Choosing Pain and Mortality
15 March 2014
Lately I’ve been feeling a quandary about experiencing pain. Is it a choice we make?
I’m aging, I can accept that: it’s pretty undeniable when your body clearly changes, showing signs of wear and increase. I can also accept that aging might be alright… Except in my case, it seems to hurt.
No need for detail on that here, because the point of this post is to explore a decision that seems to be facing me.
Over the past few years, I’ve visited a few conventional Western medical doctors out of curiosity, to learn what they can tell me about any causes of the pain from their point of view. Not much news, aside from of course hearing once again that I need to lose weight, get more exercise, and eat foods that doctors believe help lower cholesterol. Seems simple enough.
The dilemma is that when I do these things, I feel worse and it hurts. A lot.
Again, I’ll spare you the detail. The choice looms between following conventional recommendations that might prolong my life, or continuing with approaches arising from intuition and my Guides.
If I follow the first, I can pat myself on the back for “doing everything I can” in the eyes of others, and learn to enjoy hardly being able to move when I wake each morning, continuing to creak throughout the day. Day to day life becomes what… a quality of [large] enduring?
If I follow the intuition and inner guidance, I go back to eating the cholesterol-laden red meat and rich cheese (along with all the wonderfully “healthy” things I eat), and drinking alcohol. I know, sounds crazy, but after a couple years of experimentation, these keep the pain at bay sufficiently for me to manage the exercise part without much complaint.
I feel the spectre of “family responsibility” hovering over me like a magpie waiting to peck at my head if I don’t do what others expect.
My gut tells me that’s no reason to hobble along a path that’s just, well, longer. Not necessarily better. Hmm.
On the other hand, if I continue to follow my gut, I might not be here in ten years. Or sooner (which, come to think of it, is of course true for all of us anyway…).
I have no fear of death. I love my family. So… and but… why choose pain? Why choose pain (or any debilitating discomfort, including emotional) for a still uncertain outcome or lifespan?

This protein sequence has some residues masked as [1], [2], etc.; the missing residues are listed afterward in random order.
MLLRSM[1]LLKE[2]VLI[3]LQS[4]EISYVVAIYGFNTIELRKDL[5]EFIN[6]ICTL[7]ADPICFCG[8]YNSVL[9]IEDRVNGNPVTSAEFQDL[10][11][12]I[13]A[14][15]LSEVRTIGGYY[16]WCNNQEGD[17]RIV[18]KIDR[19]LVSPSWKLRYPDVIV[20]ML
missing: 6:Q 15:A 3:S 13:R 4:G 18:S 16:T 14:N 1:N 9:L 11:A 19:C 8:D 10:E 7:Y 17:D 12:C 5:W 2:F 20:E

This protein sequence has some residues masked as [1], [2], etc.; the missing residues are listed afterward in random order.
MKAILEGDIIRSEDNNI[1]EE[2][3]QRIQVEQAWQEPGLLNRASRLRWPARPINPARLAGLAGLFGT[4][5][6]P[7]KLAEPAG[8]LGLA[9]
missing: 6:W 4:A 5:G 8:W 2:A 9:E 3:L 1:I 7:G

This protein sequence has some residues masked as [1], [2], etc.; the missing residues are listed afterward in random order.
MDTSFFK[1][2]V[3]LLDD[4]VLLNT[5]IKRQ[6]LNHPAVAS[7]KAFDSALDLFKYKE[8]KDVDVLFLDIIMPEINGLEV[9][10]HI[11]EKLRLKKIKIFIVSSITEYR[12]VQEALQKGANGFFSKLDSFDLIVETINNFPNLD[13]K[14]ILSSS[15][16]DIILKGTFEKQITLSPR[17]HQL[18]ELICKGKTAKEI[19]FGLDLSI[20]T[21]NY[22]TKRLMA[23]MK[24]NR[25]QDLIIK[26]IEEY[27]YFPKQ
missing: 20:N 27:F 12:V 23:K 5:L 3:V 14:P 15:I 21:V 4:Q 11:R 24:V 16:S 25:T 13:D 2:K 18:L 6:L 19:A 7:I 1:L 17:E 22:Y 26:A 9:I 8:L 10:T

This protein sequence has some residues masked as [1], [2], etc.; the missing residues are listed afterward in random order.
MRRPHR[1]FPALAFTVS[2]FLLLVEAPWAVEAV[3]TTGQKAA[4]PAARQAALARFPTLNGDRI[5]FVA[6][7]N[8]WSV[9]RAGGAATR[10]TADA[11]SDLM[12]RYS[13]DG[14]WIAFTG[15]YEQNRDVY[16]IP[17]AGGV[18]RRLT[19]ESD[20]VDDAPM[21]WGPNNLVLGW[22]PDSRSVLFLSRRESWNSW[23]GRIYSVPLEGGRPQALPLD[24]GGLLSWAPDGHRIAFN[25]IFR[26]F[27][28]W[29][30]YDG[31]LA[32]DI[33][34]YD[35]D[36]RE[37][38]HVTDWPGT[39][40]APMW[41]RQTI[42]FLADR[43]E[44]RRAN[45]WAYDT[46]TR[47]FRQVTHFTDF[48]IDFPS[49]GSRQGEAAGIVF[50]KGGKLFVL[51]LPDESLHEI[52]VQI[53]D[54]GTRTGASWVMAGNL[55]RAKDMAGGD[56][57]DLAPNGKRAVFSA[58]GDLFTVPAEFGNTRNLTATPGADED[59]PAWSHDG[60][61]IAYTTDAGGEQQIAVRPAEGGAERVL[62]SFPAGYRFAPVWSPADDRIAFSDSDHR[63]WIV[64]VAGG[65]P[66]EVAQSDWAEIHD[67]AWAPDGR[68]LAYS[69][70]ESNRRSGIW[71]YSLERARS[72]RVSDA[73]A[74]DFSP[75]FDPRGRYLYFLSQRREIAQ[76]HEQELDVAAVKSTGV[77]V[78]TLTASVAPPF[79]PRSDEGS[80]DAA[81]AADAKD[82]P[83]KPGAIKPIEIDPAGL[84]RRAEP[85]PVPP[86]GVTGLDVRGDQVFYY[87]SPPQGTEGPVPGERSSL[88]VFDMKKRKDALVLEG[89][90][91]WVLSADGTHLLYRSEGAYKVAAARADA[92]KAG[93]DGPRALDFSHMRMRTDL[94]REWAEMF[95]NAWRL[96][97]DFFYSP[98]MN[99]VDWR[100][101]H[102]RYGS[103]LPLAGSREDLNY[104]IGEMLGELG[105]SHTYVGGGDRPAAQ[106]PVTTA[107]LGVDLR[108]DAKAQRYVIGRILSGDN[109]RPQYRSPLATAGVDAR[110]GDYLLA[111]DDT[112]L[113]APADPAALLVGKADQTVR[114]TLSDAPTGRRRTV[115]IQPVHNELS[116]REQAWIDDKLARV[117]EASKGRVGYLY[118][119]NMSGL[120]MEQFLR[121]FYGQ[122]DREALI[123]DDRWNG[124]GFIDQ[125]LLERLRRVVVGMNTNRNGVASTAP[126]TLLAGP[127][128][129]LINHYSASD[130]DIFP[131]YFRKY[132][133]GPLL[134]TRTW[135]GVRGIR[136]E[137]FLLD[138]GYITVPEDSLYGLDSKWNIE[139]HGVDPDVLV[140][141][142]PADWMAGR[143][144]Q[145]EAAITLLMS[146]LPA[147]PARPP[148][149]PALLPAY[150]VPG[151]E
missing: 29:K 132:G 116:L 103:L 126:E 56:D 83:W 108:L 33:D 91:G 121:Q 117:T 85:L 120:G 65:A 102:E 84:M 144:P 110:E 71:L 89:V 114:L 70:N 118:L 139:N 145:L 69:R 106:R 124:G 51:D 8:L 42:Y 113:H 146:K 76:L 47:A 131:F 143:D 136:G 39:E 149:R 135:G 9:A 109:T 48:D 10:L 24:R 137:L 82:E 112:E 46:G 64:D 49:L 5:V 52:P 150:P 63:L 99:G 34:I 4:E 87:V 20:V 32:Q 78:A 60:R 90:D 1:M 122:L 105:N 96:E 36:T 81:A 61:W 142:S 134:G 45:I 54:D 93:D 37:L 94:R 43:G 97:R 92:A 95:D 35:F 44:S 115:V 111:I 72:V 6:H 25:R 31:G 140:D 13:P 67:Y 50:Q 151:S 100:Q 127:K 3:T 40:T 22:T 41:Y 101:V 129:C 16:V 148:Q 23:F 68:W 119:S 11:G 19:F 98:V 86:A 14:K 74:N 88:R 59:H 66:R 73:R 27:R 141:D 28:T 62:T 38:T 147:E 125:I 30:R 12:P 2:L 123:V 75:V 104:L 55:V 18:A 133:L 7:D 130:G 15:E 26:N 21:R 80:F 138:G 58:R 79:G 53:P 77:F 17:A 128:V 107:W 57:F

Why choose any route that’s torturous just because that’s what others do, or it’s accepted?
I’m sure many folks have found themselves in this spot and worked through it, whether for them it was about life-partner and gender choices or religion or politics or career… But I admit I never thought of it as being willing to choose a possibly more rapidly approaching death, over pain.
Something happened this week that drove this home for me and brought these words to the surface. I received, online, some lab results from some bloodwork, and for 36 hours I thought I had Chronic Kidney Disease and perhaps 10 years to live. Fortunately, it turned out that I read one of the numbers wrong (folks with numerical dyslexia really shouldn’t read lab results alone…). But what floored me was that I was okay with thinking “Wow, this really might end before I’m in my 90’s. What a relief.”
No, I’m not suicidal, and my depression is soundly in remission. I don’t hate life. I’m okay. Again, I love my family.
The results of my meditation experiences have brought me to this place of irony: Once we understand that this one lifetime is but a moment in an eternity of experience, and our families in this life are our friends and lovers and enemies in other lives, and that we will certainly see them again soon, death takes on a whole new significance. It becomes not the end. This is what I have seen, what I know and feel in my bones, more deeply than anything else I know.
What I have seen directly contradicts what’s generally accepted by the culture I live in. And it offers me more freedom to choose how to follow the path I’m on. I know this path will continue into my next life, just as it currently continues into my other lives. And I will never be lost. I think that’s totally cool.
So the choice seems simple, actually.
I reflect that in the past ten years I’ve made similar choices about other decisions, but they were all somehow different, perhaps leading up to this one. And this one probably leads to another.
So here we go, you and I, in this dream together. I’m going to take the path that resonates with my deepest being, and enjoy my time here to the fullest. I’m happy you’ve joined me for the moment, and I look forward to continuing this manifestation as long as we can.
Who knows what delights and lessons our next encounter may bring.